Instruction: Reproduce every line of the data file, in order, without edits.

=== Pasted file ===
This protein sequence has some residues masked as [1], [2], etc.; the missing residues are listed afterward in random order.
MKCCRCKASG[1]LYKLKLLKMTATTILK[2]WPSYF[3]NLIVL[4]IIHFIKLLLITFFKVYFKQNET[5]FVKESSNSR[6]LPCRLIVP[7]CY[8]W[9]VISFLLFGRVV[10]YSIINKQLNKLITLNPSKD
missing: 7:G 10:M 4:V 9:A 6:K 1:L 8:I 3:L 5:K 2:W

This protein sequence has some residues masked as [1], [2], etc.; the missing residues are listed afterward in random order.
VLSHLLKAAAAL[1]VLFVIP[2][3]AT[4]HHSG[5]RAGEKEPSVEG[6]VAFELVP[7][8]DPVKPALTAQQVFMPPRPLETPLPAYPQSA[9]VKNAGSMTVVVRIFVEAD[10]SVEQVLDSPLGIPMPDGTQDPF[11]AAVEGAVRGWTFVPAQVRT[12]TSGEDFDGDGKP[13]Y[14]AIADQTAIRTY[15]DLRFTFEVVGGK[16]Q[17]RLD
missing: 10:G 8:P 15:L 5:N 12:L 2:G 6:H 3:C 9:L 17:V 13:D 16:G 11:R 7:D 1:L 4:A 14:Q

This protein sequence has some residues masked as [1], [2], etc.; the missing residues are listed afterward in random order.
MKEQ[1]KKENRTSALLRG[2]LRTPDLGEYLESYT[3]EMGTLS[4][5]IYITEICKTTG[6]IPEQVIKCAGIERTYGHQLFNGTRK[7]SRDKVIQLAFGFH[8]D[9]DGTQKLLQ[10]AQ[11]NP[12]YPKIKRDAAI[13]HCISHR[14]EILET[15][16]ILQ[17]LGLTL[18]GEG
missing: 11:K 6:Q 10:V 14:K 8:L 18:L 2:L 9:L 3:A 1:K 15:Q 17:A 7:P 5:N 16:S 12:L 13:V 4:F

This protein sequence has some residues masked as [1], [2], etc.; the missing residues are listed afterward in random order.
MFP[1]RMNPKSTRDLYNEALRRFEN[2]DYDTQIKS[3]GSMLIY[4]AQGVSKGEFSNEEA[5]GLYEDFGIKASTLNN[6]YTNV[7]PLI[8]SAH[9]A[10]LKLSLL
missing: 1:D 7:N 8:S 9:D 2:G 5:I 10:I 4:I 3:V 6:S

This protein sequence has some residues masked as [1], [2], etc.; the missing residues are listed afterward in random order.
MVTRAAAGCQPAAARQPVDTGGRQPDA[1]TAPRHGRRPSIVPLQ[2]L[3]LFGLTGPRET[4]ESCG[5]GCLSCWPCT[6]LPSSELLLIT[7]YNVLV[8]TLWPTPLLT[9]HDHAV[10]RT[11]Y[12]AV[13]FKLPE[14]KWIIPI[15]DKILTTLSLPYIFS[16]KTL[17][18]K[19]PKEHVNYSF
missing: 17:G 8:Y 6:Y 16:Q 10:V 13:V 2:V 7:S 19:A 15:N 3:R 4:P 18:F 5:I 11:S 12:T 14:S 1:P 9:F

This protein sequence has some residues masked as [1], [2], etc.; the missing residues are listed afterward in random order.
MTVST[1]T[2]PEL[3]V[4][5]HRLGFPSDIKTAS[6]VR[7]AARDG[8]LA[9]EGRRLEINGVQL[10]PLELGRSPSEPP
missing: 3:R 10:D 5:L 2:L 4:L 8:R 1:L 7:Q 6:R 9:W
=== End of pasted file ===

This protein sequence has some residues masked as [1], [2], etc.; the missing residues are listed afterward in random order.
MKCCRCKASG[1]LYKLKLLKMTATTILK[2]WPSYF[3]NLIVL[4]IIHFIKLLLITFFKVYFKQNET[5]FVKESSNSR[6]LPCRLIVP[7]CY[8]W[9]VISFLLFGRVV[10]YSIINKQLNKLITLNPSKD
missing: 7:G 10:M 4:V 9:A 6:K 1:L 8:I 3:L 5:K 2:W

This protein sequence has some residues masked as [1], [2], etc.; the missing residues are listed afterward in random order.
VLSHLLKAAAAL[1]VLFVIP[2][3]AT[4]HHSG[5]RAGEKEPSVEG[6]VAFELVP[7][8]DPVKPALTAQQVFMPPRPLETPLPAYPQSA[9]VKNAGSMTVVVRIFVEAD[10]SVEQVLDSPLGIPMPDGTQDPF[11]AAVEGAVRGWTFVPAQVRT[12]TSGEDFDGDGKP[13]Y[14]AIADQTAIRTY[15]DLRFTFEVVGGK[16]Q[17]RLD
missing: 10:G 8:P 15:L 5:N 12:L 2:G 6:H 3:C 9:L 17:V 13:D 16:G 11:R 7:D 1:L 4:A 14:Q

This protein sequence has some residues masked as [1], [2], etc.; the missing residues are listed afterward in random order.
MKEQ[1]KKENRTSALLRG[2]LRTPDLGEYLESYT[3]EMGTLS[4][5]IYITEICKTTG[6]IPEQVIKCAGIERTYGHQLFNGTRK[7]SRDKVIQLAFGFH[8]D[9]DGTQKLLQ[10]AQ[11]NP[12]YPKIKRDAAI[13]HCISHR[14]EILET[15][16]ILQ[17]LGLTL[18]GEG
missing: 11:K 6:Q 10:V 14:K 8:L 18:L 2:L 9:L 3:A 1:K 15:Q 17:A 7:P 5:N 16:S 12:L 13:V 4:F

This protein sequence has some residues masked as [1], [2], etc.; the missing residues are listed afterward in random order.
MFP[1]RMNPKSTRDLYNEALRRFEN[2]DYDTQIKS[3]GSMLIY[4]AQGVSKGEFSNEEA[5]GLYEDFGIKASTLNN[6]YTNV[7]PLI[8]SAH[9]A[10]LKLSLL
missing: 1:D 7:N 8:S 9:D 2:G 5:I 10:I 4:I 3:V 6:S

This protein sequence has some residues masked as [1], [2], etc.; the missing residues are listed afterward in random order.
MVTRAAAGCQPAAARQPVDTGGRQPDA[1]TAPRHGRRPSIVPLQ[2]L[3]LFGLTGPRET[4]ESCG[5]GCLSCWPCT[6]LPSSELLLIT[7]YNVLV[8]TLWPTPLLT[9]HDHAV[10]RT[11]Y[12]AV[13]FKLPE[14]KWIIPI[15]DKILTTLSLPYIFS[16]KTL[17][18]K[19]PKEHVNYSF
missing: 17:G 8:Y 6:Y 16:Q 10:V 13:V 2:V 7:S 19:A 15:N 3:R 4:P 18:F 5:I 11:S 12:T 14:S 1:P 9:F

This protein sequence has some residues masked as [1], [2], etc.; the missing residues are listed afterward in random order.
MTVST[1]T[2]PEL[3]V[4][5]HRLGFPSDIKTAS[6]VR[7]AARDG[8]LA[9]EGRRLEINGVQL[10]PLELGRSPSEPP
missing: 3:R 10:D 5:L 2:L 4:L 8:R 1:L 7:Q 6:R 9:W